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A history of separation

We’ve grown used to everyday acts that remove children from parents


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Separating little children from their parents, whether it happens as the result of a deliberate policy or only as an incidental and unintended consequence, turns out to be a pretty boneheaded political idea. It’s hard—at least in the near future—to imagine any politician at any level proposing any public program or idea that even hints at such an outcome.

Except, of course, that splitting up family units has always been a specialty of what we used to call “liberal” political interests, but which many refer to as “progressive.”

My very first exposure to the general truth of that assertion came some 70 years ago when I overheard my father talking with my mother and other folks from our church. “There’s just no way,” I remember Dad’s saying, “that we’re going to keep tolerating our children being swallowed up by those big yellow monsters—just to go and be taught an alien gospel.” Several local public schools were in the process of being consolidated into just one, and for Dad, the big buses that would haul us to a more distant town were grim symbols of a government stripping from parents their God-given rights and duty to shape their own children’s education.

Dad’s conversation about school buses helped lead over the next few months to the establishment of a Christian school that through the years shaped the lives of hundreds of youngsters. It was a boarding school, and we always struggled a bit with the irony that as such it too separated its students from their parents! But governmental influence in the huge educational structures—local, state, and federal—always seemed to be competing for influence over the students. “We can do it better than you can,” the state said condescendingly to parents again and again.

For Dad, the big yellow buses were grim symbols of a government stripping from parents their God-given rights.

On a totally different front, the state used its power and influence to move the hearts of the nation’s children from their fathers and their mothers to other loyalties. A gigantic shift in divorce laws over the last two generations has produced an “alienation of affection” that has stolen and splintered families everywhere. No-fault divorce, opposed at first by conservatives and evangelicals, is now more and more accepted and practiced in all our circles. Divorce, as easily pursued these days in most evangelical churches as in their more liberal counterparts, has produced practical orphans in staggering numbers. The blame here lies no more with liberals than with conservatives acting like liberals.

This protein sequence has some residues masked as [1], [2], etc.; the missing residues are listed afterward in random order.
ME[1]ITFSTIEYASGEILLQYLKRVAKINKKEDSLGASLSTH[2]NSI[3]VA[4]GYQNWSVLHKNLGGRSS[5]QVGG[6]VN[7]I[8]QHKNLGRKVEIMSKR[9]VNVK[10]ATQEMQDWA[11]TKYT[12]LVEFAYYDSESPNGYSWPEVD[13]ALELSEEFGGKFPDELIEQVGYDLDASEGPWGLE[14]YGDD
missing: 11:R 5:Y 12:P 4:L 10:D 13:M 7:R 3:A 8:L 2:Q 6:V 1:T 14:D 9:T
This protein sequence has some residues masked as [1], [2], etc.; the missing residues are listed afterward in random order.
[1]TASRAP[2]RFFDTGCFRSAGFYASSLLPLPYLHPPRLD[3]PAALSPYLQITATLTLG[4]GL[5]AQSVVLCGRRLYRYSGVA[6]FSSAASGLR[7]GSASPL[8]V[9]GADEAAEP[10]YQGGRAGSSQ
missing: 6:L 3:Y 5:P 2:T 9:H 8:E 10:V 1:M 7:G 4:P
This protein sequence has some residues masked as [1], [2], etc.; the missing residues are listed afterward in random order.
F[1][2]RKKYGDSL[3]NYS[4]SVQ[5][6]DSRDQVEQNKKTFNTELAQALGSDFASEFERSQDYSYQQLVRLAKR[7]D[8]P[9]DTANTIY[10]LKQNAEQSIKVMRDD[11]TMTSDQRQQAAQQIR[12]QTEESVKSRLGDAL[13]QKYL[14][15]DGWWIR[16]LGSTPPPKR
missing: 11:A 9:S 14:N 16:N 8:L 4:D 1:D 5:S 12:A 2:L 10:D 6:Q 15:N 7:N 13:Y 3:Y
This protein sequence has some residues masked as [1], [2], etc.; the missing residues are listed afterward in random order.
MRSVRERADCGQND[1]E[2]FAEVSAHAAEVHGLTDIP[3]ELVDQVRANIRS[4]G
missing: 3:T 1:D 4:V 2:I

To make our recent Fourth of July a bit more memorable, my wife and I invited a dozen neighbors to stop by, share a few goodies, and get a bit acquainted. I wasn’t surprised to conclude that none of the handful who came would be inclined to call themselves Christians. I was surprised that no one in this likable little group seemed to claim a “typical” marriage. Everyone was either living together, using two different last names, or leaving me guessing some other way. Am I wrong to worry about the children of such relationships?

But we’d be poor observers of culture and our times if, as we focus on policies and practices that separate children from their parents, we forgot the destruction inflicted on us all by the practice of abortion.

Here there is no ambiguity. Abortion, of course, is the dark grand champion of all gloomy practices that separate children from their parents. Abortion is a one-way dispatch. There’s no hope of reconnecting with a distant uncle or grandmother. No chance of getting a friendly judge to hear your case. No counselor with good advice for the future. No warm clothing for chilly nights.

The Trump administration surely made itself look incompetent with its ill-conceived and extended treatment of immigrants’ children. But the parade of critics of that fiasco should have the decency to shut their mouths until the biggest offense to children gets a lot more attention. When such folks cry their eyes out for an immigrant child’s temporary separation from his or her parent, and then go on to insist that a new Supreme Court justice must pledge to support abortion on demand, take my word for it: That society is drowning in crocodile tears.


Joel Belz

Joel is WORLD’s founder. He contributes regular commentary for WORLD Magazine and WORLD Radio. Joel has served as editor, publisher, and CEO over three decades at WORLD and is the author of Consider These Things. Joel resides with his wife, Carol, near Asheville, N.C.

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